Have you ever wondered why vodka sauce tastes good even though you can’t taste the vodka? Why do we use alcohol to make vanilla extract? Should you even care about this if you just want to make a cake? Keep reading to find out…
Sugar syrups for candy making are boiled to specific temperatures and carefully handled to control crystallization. But simple syrup is just a mixture of granulated sugar and water heated just enough to melt the sugar. Since no monitoring of the temperature or careful washing of the pan is needed, it’s, ya know, “simple”.
Simple Syrup is great as a mixer in cocktails or to sweeten iced tea or lemonade. Proportions for simple syrup generally run from 2 parts water and 1 part sugar to 2 times the amount of sugar to water. A syrup is “heavy” when it has a higher proportion of sugar compared to a “light syrup”.
I use simple syrups in most of my layer cakes. I don’t use syrup on oil based cakes, like carrot or red velvet. Those are so moist to begin with the syrup would make them downright soggy. Sponge cakes, especially genoise, are made with very little fat so you need to sprinkle the layers with syrup to moisten the cake, and it will also boost the flavor. The name “sponge” is appropriate because the strong and open structure of a genoise can hold an amazing amount of syrup.
Even though my vanilla butter cake has plenty of moisture from butter and sour cream, I add syrup for an extra layer of flavor. Most of the time I flavor the syrup with a liquor that complements the flavors in the cake.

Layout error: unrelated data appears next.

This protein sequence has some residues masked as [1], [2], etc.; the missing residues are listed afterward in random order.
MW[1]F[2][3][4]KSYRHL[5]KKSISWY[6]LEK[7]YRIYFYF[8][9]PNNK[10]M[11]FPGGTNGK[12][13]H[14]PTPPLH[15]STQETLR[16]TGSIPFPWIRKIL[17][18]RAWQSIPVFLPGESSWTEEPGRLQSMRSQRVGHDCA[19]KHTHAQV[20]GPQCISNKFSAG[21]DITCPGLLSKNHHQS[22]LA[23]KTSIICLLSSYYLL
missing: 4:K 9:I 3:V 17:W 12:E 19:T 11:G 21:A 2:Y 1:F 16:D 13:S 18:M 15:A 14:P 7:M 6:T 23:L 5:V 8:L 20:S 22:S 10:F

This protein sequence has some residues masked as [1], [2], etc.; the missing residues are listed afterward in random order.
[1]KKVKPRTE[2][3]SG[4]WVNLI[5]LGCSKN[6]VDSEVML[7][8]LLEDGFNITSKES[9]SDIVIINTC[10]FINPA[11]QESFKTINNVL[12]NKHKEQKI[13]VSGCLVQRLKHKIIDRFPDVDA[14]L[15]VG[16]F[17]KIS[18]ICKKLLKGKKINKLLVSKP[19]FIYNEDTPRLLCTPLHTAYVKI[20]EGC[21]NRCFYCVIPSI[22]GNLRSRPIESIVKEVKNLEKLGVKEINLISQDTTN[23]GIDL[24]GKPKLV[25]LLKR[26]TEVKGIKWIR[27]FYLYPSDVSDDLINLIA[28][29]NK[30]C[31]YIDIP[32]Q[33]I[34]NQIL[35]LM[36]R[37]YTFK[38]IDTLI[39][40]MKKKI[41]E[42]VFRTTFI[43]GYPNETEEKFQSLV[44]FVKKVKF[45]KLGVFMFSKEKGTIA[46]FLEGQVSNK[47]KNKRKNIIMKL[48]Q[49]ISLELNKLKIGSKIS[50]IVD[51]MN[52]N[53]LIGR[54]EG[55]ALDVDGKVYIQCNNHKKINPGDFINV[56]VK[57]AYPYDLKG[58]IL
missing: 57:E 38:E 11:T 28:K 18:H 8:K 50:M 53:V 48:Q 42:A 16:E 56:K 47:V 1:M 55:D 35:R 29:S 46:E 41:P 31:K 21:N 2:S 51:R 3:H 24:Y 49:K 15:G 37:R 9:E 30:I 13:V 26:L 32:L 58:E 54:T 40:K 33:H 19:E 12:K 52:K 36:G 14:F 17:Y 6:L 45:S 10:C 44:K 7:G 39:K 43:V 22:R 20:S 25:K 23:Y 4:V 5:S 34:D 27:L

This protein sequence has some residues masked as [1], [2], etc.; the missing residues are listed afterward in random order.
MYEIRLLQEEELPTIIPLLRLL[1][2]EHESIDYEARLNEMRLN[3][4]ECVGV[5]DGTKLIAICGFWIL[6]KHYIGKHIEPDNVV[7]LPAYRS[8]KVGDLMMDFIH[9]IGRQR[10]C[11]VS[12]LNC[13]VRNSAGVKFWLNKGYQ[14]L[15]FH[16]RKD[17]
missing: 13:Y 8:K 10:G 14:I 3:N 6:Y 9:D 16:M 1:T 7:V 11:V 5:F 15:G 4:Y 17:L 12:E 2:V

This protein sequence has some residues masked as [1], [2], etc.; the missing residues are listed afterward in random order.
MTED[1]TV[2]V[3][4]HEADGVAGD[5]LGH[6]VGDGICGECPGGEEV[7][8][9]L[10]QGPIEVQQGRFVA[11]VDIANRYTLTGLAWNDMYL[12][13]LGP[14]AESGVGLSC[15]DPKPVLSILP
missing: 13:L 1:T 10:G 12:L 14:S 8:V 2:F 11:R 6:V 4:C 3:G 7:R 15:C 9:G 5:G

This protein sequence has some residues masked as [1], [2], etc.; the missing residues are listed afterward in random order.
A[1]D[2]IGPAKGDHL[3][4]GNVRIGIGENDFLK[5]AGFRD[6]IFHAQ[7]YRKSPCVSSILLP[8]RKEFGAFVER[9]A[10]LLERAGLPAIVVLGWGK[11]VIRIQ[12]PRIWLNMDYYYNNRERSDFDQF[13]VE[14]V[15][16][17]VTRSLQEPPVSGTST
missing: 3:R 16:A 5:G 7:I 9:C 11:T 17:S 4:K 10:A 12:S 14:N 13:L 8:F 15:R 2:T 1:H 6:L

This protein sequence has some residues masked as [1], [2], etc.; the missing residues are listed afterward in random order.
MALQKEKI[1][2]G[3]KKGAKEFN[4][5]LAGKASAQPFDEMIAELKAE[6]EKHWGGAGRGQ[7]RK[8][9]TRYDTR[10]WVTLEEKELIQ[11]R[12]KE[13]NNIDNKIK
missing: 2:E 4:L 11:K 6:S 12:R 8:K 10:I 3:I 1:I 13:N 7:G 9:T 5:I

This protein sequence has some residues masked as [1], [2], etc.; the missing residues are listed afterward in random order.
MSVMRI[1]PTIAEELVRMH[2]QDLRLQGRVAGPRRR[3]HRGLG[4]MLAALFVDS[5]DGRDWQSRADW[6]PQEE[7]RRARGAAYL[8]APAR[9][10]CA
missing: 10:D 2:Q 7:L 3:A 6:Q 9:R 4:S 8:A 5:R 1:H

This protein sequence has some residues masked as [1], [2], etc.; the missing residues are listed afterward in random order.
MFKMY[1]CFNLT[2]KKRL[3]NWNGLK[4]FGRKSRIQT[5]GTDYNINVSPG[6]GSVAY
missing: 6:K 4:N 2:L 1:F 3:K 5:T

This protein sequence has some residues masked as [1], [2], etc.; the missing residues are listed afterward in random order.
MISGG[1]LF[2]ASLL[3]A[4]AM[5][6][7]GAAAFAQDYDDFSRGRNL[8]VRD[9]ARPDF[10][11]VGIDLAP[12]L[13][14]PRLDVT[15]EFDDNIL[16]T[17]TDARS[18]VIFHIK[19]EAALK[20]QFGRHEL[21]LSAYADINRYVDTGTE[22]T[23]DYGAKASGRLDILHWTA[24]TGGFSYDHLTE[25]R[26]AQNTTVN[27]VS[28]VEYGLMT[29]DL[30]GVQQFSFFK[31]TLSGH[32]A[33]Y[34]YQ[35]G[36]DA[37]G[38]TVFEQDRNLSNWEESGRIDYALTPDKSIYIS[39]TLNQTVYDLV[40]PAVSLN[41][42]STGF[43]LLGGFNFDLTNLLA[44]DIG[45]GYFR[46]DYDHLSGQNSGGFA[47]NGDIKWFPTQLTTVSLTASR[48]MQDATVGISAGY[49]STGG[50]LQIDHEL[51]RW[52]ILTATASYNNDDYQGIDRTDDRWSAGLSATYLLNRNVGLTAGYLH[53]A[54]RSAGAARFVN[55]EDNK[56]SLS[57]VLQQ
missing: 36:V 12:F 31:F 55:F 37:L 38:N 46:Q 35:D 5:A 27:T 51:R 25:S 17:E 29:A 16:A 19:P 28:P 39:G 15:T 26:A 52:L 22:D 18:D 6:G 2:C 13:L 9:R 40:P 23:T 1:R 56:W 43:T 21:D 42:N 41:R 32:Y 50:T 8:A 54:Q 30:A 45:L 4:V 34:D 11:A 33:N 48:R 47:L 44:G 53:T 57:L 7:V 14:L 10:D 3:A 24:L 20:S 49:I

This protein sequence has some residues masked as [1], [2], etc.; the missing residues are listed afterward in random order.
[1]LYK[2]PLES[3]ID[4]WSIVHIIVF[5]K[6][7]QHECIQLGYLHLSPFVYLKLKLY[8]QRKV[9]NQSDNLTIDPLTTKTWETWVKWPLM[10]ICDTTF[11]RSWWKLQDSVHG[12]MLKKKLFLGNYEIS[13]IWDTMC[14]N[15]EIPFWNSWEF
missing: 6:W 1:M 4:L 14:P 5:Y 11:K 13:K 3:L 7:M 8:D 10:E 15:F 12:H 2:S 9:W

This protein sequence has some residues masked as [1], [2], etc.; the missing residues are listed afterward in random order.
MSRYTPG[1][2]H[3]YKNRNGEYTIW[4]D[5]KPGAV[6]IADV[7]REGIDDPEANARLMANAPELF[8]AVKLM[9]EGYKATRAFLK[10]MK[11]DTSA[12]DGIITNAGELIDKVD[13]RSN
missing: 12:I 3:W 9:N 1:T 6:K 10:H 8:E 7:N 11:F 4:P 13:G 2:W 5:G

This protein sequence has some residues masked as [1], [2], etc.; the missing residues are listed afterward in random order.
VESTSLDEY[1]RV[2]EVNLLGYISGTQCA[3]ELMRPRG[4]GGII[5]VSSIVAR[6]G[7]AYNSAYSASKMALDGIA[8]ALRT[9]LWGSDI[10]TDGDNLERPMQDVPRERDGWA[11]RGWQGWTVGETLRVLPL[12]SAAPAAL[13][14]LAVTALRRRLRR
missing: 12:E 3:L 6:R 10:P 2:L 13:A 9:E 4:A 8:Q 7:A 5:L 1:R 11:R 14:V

Why Use Alcohol?
I don’t do this just because I like the flavor of liquor (I’ll admit, I do), I do this because the alcohol in the liquor also enhances the flavor of the cake.
Some flavors are water soluble, some are fat soluble (that’s why having a little fat in a dish makes it more flavorful) and some flavors are alcohol soluble. In fact, alcohol will not only dissolve the alcohol soluble flavors in food, it will also dissolve most oil and water soluble flavors and can act as a bridge bringing those flavors together.
So sprinkling an alcohol laced syrup onto your cake will bring out layers and layers of flavor. By adding that little bit of liquor to the syrup you’re not making a cake that necessarily tastes like the liquor but you’re enhancing the essential flavors of the cake. This is true for all foods, not just pastry. This is why tomato sauce with a little vodka tastes so good. Vodka itself doesn’t have much of a flavor, but it boosts the other flavors in the sauce.
How To Make Vanilla Extract:
Vanilla, an integral flavor in many, if not most, pastries, is alcohol soluble. Vanilla extract is made by soaking vanilla beans in a clear alcohol such as vodka. After using a vanilla bean save the pod and put it in a jar with vodka to make your own vanilla extract. If you don’t mind the waste you can experiment with soaking the vanilla pods in water or oil. You’ll see how oil and water simply don’t bring out the flavors that the alcohol does.
I add a little dark rum to the syrup for my vanilla cake. It doesn’t really taste like a rum cake, it just tastes more like vanilla. For a lemon cake I add a little (well, maybe more than a little) Limoncello to the syrup, for orange cakes I use Grand Marnier and for cakes with spices like cinnamon I like Brandy.
It might be “simple syrup”, but just a sprinkle will bring out complex flavors in your desserts.
- 1/2 cup (4 oz, 125 ml) water
- 1/3 cup (3 oz, 85g) granulated sugar
- liquor of choice to taste (I would use about 2 tablespoons)
- Combine the sugar and water in a small saucepan
- Heat over medium high heat just until all the sugar is melted
- Remove from heat and allow to cool completely before adding the liquor/flavoring.
The simple syrup can be stored in the refrigerator for several weeks.
Without the added liquor, this syrup is also great for sweetening iced tea or lemonade.